Oddly enough, Wright was much more of a pull-hitter against left-handed pitching. The majority of his line drives went to left field, and all but one of his homers against lefties was pulled. However, he hit significantly more flyballs to right and right-center, perhaps an indictment of Citi Field's suppression of right-handed power.
Wright's 2013 showcased just how good of a player he can be when he's fully healthy, and it makes his 2011 look more and more like an anomaly. Unfortunately, it also showed just how weak the Mets roster was.
Much like 2012, Wright was a man on an island this year. Only four Mets with at least 300 plate appearances finished with a wRC+ of over 100. The other three were Marlon Byrd (137), Lucas Duda (120), and Daniel Murphy (106). Wright was also one of only four Mets hitters to finish with over two WAR, the others being Murphy (3.0), Juan Lagares (2.9), and Byrd (3.5). The team finished 23rd in the MLB in runs scored with 619.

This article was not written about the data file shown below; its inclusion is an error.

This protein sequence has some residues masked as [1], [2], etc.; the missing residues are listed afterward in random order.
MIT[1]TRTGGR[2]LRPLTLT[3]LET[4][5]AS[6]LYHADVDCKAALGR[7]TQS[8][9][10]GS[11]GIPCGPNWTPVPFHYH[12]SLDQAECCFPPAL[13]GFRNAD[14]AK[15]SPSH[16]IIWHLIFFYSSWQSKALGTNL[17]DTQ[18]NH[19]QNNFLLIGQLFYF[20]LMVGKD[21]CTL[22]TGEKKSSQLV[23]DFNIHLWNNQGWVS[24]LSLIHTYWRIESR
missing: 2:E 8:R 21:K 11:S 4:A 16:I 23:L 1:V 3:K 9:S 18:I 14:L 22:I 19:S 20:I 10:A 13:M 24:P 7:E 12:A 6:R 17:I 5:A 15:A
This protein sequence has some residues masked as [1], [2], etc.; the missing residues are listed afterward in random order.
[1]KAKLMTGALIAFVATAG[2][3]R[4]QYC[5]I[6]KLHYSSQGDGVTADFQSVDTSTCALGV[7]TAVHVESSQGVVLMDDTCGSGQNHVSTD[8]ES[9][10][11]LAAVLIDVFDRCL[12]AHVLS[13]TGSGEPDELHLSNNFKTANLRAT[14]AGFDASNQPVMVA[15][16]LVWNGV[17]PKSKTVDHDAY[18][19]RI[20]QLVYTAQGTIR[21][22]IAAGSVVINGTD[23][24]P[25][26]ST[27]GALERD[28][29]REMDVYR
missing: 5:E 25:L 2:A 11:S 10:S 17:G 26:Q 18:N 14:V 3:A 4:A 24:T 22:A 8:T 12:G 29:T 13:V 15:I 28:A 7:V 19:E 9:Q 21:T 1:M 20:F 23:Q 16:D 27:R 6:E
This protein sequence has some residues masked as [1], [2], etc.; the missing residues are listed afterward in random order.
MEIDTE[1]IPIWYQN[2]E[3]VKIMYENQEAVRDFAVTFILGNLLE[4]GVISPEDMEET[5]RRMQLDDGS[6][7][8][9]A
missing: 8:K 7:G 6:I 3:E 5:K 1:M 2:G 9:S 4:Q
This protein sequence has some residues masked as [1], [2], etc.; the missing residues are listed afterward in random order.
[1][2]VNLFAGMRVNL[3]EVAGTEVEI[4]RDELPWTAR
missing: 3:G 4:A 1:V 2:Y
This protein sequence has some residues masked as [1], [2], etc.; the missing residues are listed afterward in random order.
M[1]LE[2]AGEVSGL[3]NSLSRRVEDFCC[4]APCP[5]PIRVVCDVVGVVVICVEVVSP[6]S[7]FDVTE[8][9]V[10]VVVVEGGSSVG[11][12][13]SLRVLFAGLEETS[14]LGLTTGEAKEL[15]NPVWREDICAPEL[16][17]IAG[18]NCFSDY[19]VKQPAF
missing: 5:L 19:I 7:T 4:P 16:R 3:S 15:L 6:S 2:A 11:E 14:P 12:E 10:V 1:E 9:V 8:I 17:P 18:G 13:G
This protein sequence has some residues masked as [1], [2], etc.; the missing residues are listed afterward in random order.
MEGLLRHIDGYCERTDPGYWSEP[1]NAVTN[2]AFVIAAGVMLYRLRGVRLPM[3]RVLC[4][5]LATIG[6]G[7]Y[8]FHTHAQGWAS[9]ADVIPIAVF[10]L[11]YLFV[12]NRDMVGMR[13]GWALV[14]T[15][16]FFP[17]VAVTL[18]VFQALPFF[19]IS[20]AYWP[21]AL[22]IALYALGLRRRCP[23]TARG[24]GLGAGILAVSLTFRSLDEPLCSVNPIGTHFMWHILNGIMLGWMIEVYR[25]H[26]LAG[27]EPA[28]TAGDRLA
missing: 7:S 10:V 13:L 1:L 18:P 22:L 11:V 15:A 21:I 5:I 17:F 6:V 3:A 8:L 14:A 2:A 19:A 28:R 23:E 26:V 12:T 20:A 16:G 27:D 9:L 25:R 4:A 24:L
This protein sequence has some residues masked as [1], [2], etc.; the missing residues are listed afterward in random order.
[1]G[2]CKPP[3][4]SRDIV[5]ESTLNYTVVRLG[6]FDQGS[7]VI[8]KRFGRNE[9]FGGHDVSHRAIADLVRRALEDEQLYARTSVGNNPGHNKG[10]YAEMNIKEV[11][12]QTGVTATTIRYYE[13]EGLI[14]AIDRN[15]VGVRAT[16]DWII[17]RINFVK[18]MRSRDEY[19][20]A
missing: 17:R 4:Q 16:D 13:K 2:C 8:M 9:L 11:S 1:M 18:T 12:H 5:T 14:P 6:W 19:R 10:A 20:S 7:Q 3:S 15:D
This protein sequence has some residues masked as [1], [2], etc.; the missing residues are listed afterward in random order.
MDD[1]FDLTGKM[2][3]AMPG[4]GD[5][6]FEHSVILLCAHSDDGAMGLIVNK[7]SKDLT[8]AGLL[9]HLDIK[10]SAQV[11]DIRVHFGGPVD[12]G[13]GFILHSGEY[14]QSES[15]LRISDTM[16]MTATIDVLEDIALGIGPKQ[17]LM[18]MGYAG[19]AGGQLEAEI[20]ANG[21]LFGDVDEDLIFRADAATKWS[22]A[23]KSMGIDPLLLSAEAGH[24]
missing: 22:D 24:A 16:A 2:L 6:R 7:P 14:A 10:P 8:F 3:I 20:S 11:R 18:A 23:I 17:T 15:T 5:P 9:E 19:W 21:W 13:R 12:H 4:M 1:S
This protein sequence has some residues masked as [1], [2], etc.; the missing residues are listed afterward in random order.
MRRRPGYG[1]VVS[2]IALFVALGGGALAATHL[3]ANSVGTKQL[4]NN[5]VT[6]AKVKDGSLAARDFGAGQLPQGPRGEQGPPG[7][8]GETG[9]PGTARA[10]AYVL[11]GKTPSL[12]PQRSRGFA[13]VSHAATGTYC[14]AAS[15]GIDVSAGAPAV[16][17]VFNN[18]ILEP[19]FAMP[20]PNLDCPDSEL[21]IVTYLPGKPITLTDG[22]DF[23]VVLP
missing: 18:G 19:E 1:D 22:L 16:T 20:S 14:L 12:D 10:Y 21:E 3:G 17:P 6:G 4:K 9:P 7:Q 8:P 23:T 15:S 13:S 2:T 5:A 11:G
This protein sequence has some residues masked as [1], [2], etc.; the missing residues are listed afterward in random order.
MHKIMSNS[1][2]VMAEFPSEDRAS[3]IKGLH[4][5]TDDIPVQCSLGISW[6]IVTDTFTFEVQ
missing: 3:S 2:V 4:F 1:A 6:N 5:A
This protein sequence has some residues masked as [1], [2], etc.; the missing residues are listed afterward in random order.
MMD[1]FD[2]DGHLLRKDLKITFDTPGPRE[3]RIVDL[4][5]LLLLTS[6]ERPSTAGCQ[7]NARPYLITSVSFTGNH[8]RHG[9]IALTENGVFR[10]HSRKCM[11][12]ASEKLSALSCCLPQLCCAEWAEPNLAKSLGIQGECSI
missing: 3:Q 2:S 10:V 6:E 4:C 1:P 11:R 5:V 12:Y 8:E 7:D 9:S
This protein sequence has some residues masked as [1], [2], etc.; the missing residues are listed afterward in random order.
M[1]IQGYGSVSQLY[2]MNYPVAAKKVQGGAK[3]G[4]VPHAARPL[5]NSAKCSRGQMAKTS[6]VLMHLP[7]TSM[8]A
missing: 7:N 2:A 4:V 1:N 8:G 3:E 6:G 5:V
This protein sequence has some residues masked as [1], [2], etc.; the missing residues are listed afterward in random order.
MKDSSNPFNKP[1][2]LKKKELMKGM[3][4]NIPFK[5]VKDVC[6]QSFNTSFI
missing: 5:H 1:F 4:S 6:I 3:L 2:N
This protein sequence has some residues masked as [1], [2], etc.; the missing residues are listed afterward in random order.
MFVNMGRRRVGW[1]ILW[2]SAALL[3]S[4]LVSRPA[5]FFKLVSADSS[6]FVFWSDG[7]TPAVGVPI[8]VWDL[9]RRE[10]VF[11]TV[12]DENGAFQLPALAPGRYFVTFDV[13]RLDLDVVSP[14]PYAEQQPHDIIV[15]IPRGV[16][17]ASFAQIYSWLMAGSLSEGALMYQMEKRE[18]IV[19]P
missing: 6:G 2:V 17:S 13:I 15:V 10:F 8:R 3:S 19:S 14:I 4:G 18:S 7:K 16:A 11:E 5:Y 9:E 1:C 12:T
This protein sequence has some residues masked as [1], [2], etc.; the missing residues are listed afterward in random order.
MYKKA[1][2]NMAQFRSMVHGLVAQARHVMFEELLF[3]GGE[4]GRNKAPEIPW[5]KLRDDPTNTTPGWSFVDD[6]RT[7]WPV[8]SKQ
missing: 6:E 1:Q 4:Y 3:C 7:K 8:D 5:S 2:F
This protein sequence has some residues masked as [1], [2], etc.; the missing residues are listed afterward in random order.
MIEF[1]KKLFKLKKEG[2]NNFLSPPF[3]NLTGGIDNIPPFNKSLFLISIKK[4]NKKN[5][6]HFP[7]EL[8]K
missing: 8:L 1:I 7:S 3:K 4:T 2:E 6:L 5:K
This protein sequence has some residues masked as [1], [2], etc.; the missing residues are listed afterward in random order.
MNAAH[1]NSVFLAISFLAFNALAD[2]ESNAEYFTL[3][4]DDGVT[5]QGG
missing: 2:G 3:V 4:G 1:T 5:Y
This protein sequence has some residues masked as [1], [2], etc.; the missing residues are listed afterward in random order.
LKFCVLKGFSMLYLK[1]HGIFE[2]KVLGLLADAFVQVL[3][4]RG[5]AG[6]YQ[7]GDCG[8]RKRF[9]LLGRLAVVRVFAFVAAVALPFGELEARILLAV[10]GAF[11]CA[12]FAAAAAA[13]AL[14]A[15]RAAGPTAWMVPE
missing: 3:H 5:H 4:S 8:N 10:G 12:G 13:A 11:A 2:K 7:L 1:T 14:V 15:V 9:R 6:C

The Mets lineup should be less pathetic in 2014 with the additions of Curtis Granderson, Chris Young, a full season of Travis d'Arnaud and the possible addition of a shortstop. For the Mets to be anything more than mediocre, it will once again rely on Wright carrying the bulk of the offensive load.
Entering his age 31 season, Wright still figures to have a couple of elite years left in him. With Miguel Cabrera's move back to first base this offseason, Wright is arguably the best third baseman in baseball. Barring a trade or calamitous injury, Wright will enter 2014 entrenched as the team's third baseman and best hitter, while continuing to serve as the public face of the Mets.
Desired 2014 role: The Mets' starting third baseman
Expected 2014 role: The Mets' starting third baseman